How does contains work for a set of objects

The question

In Apex, we all know that set can’t have duplicate values. And a set can tell whether it contains a certain element or not. However, things got complicated when the set is composed of objects (or SObjects). When you change a field of the object record, the set won’t recognize the same record any more. It just refuse to think it contains such an element.

To eleborate, the following test code will pass:

Account a1 = new Account(name='a');
Account a2 = new Account(name='b');
Set<Account> accountSet = new Set<Account>{a1, a2};
System.assertEquals(accountSet.size(), 2);
System.assert(accountSet.contains(a2));
a2.description = 'foo';
System.assert(!accountSet.contains(a2));

This lines up with the salesforce documentation:

If set elements are objects, and these objects change after being added to the collection, they won’t be found anymore when using, for example, the contains or containsAll methods, because of changed field values.

This, brings up one question: how does contains work in Apex?

Further, Daniel Ballinger has examined that if the debug log level is set to be debug. If we put a System.debug(accountSet) right ahead of the last System.assert. accountSet.contains(a2) will actually become true! How is that possible?

The experiment

After Daniel’s experiment on this. I did some further experiments. The last test class looks like below:


@isTest
public class TestSetObject 
{
    @isTest
    public static void testAccountSet()
    {
        Account a1 = new Account(name='a');
        Account a2 = new Account(name='b');
        System.debug('a2 hashcode is ' + System.hashCode(a2));
        Set<Account> accountSet = new Set<Account>{a1, a2};
        System.assertEquals(accountSet.size(), 2);
        System.assert(accountSet.contains(a2));
        a2.description = 'foo';
        System.assert(!accountSet.contains(a2));
        System.debug('a2 hashcode is ' + System.hashCode(a2));

        for(Account a: accountSet) 
        {
            System.debug('current account is: ' + a);
            System.debug('current account hashcode is: ' + System.hashCode(a));
        }

        System.debug(accountSet.contains(a2));

        // Here be dragons. Thou art forewarned
        System.debug(accountSet);
        for(Account a: accountSet) 
        {
            System.debug('current account is: ' + a);
            System.debug('current account hashcode is: ' + System.hashCode(a));
        }
        System.assert(accountSet.contains(a2));
    }

    @isTest
    public static void testObjectSet()
    {
        TestObject to1 = new TestObject();
        to1.name = 'test1';
        TestObject to2 = new TestObject();
        to2.name = 'test2';

        System.debug('to2 hashcode is:' + to2.hashcode());

        Set<TestObject> testSet = new Set<TestObject>{to1, to2};
        to2.name = 'Hello';
        to2.description = 'Sample';
        System.debug('to2 hashcode is:' + to2.hashcode());

        System.assert(testSet.contains(to2));

    }
}

The result

The debug log of the previous code looks like below:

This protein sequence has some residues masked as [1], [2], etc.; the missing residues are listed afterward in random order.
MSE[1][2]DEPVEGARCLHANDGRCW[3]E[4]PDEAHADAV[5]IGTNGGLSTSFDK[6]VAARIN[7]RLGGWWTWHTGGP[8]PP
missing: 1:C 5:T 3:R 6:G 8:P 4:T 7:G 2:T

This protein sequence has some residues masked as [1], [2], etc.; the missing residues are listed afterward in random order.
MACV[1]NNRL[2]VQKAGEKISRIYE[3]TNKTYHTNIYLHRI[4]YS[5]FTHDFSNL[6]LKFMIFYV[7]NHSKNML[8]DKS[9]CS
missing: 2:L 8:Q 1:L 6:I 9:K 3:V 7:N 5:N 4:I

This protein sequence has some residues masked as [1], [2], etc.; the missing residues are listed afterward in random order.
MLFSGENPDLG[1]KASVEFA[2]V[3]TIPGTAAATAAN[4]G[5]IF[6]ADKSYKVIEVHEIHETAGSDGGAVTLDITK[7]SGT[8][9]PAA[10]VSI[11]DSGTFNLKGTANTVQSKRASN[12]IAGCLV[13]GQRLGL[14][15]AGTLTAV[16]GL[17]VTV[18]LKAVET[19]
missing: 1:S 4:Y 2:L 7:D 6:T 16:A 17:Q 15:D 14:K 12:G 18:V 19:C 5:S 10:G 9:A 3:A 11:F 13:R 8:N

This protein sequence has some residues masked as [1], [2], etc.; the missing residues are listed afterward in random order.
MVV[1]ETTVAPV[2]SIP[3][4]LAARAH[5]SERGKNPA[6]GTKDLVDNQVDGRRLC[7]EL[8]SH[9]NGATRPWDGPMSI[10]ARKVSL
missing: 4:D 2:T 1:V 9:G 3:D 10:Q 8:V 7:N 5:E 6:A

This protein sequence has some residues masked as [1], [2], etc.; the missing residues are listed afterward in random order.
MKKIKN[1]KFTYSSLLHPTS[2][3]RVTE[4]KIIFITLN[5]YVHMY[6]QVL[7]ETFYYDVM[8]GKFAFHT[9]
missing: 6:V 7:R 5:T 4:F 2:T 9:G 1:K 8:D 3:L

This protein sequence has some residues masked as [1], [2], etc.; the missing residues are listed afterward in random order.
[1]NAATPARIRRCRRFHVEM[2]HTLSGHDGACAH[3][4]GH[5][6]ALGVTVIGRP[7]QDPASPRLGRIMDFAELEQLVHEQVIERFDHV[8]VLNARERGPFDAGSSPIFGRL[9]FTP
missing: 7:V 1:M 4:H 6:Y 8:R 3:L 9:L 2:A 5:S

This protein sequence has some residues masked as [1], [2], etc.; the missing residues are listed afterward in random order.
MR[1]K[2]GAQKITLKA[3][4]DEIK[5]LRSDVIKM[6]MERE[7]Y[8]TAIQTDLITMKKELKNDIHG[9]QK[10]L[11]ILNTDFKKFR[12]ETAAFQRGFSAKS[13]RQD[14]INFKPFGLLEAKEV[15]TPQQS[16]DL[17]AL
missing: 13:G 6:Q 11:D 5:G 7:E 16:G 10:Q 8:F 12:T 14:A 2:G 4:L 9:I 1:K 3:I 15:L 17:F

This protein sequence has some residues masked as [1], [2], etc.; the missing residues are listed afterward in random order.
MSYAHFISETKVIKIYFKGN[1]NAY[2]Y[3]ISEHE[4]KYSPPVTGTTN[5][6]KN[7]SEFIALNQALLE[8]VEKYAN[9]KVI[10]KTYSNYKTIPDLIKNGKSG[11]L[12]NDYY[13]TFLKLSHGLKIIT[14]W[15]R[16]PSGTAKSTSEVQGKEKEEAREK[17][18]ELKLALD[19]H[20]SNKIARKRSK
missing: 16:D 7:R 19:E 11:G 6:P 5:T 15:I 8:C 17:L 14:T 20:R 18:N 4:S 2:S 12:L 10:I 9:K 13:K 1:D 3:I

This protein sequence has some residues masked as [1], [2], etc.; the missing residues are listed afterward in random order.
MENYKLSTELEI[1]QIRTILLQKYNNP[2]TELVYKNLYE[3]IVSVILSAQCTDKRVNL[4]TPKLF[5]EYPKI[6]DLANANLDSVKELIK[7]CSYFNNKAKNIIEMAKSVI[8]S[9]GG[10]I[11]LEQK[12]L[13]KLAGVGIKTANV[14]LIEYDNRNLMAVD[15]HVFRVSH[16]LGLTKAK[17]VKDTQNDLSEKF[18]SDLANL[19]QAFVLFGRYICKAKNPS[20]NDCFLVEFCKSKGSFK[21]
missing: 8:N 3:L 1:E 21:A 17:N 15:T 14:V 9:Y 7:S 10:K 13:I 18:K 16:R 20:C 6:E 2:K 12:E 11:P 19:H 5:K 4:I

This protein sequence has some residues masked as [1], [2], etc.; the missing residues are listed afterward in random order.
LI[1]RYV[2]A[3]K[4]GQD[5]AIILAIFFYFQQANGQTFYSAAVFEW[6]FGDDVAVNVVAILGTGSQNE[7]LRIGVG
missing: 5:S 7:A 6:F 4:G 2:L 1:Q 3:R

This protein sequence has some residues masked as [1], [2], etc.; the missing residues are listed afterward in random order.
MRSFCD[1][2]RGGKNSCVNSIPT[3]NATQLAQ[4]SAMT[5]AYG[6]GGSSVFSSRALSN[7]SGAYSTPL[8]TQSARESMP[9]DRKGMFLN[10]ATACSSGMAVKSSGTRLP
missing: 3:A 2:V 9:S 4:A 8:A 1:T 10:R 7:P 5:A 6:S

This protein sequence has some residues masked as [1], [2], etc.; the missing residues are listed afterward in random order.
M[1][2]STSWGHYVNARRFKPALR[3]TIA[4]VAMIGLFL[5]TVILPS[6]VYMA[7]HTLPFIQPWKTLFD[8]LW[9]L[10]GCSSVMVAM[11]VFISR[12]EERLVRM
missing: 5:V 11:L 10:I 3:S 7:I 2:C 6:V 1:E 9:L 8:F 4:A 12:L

11:47:22:002 USER_DEBUG [9]|DEBUG|a2 hashcode is 2420425

11:47:22:002 USER_DEBUG [15]|DEBUG|a2 hashcode is -54290973

11:47:22:002 USER_DEBUG [19]|DEBUG|current account is: Account:{Name=a}

11:47:22:002 USER_DEBUG [20]|DEBUG|current account hashcode is: 2420426

11:47:22:002 USER_DEBUG [19]|DEBUG|current account is: Account:{Name=b, Description=foo}

11:47:22:002 USER_DEBUG [20]|DEBUG|current account hashcode is: -54290973

11:47:22:003 USER_DEBUG [23]|DEBUG|false

11:47:22:003 USER_DEBUG [26]|DEBUG|{Account:{Name=a}, Account:{Name=b, Description=foo}}

11:47:22:003 USER_DEBUG [29]|DEBUG|current account is: Account:{Name=a}

11:47:22:003 USER_DEBUG [30]|DEBUG|current account hashcode is: 2420426

11:47:22:003 USER_DEBUG [29]|DEBUG|current account is: Account:{Name=b, Description=foo}

11:47:22:003 USER_DEBUG [30]|DEBUG|current account hashcode is: -54290973

11:47:22:057 USER_DEBUG [43]|DEBUG|to2 hashcode is:474756083

11:47:22:057 USER_DEBUG [48]|DEBUG|to2 hashcode is:474756083

Conclusion

Contains, like other Salesforce object equals functionality, is first based on hashcode values. There are certain stuffs I still not quite sure about. But here are the conclusions we can get from the above experiment:

  1. Hashcode of sobject changes after you changed a field value – actually it changed into a negative value
  2. Hashcode of a custom object seems don’t change after you changed a field value. But don’t rely on this. You should still override hashcode and equals method if you want to use set of custom objects. The document is here.
  3. The hashcode of the elements in the set will update immediately after the update of set element’s value.
  4. I am not 100% sure how contains work in Set. But based on current experiment, it is probably a separate data structure (binary tree?) contains the existing hashcode values.
  5. If the debug log level is set to be DEBUG, after system.debug, the data structure will probably get refreshed.

Next post

Arithmetic shift and logical shift in Apex

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Comments

  1. Anujit - January 16, 2017 @ 8:05 am

    very good information. thanks for the post. keep up the good work!

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